As a new Alaskan — only four years under my belt — this is perhaps the most depressing phrase I’ve heard in all the Alaskan learnings. We stare off to the horizon, look at those snow dusted mountaintops and say, “There’s termination dust on there.” And it’s never said with joy or excitement. It’s said with this deep, aching sadness.
Snow on the mountains means that hikes get harder (or impossible). It means that fishing gets colder (and only for the true die-hards). It means that tent camping is out of the question and the darkness becomes deafening. It means that the roads are going to get harder to drive and that if you don’t have auto-start on your car, you better prepare yourself for cold mornings or allow yourself time to pre-heart your vehicle.
If I’m honest, this time of year is the hardest for me mentally and emotionally. The impending darkness and the “termination dust” feels like everything I love is being “terminated” and I’m being grounded for the winter. It feels like I’m being shackled to my house with all of the fun summer frolicking being taken away from me.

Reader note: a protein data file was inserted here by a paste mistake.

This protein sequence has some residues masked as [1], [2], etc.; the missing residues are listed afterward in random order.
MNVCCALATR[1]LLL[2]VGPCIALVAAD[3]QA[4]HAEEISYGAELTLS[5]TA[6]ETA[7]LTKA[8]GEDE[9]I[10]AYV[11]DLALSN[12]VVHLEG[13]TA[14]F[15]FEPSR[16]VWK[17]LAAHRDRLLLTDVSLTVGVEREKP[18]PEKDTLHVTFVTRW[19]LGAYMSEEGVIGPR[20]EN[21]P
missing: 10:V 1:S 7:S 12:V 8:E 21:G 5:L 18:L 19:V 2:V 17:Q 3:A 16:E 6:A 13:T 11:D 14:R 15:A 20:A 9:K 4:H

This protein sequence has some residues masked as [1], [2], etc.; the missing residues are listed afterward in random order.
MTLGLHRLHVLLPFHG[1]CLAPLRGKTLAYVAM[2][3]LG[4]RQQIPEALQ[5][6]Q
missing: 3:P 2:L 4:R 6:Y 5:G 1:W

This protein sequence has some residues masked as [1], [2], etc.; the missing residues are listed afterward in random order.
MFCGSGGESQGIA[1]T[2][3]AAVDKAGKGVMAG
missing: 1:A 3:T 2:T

According to the all-knowing internet, the actual phrase “termination dust” comes from pre-statehood when the construction workers knew that their work was coming to an end. They’d look forward to it, knowing that the break was imminent and their bodies could take some time to rest and recharge, after a full summer of work.
While I’ll still be a little salty every time that snow sticks on the mountains and people start mentioning that dreaded phrase, I’m going to try to transition into the mindset that these early construction workers had.
What work of the last few months is it time to put down?
What do I need to do (or not do) to rest and recharge in this dark and cold season?
As you transition your gear to the winter hobbies, making room in your garage for the skis and snowshoes to come out of hiding, perhaps lighting more candles and turning that heat up a bit more, I hope you can find some comfort in the rest that this termination dust can bring us. I hope that whatever it is you are laying down for the winter, you will be able to breathe more deeply in this crisp, cool air.
The Rev. Meredith Harber ministers at Christ Lutheran Church at 128 N. Soldotna Ave., Soldotna. Worship is at 10 a.m. on Sundays in person with COVID-precautions or via Facebook Live, and 7 p.m. via Facebook Live.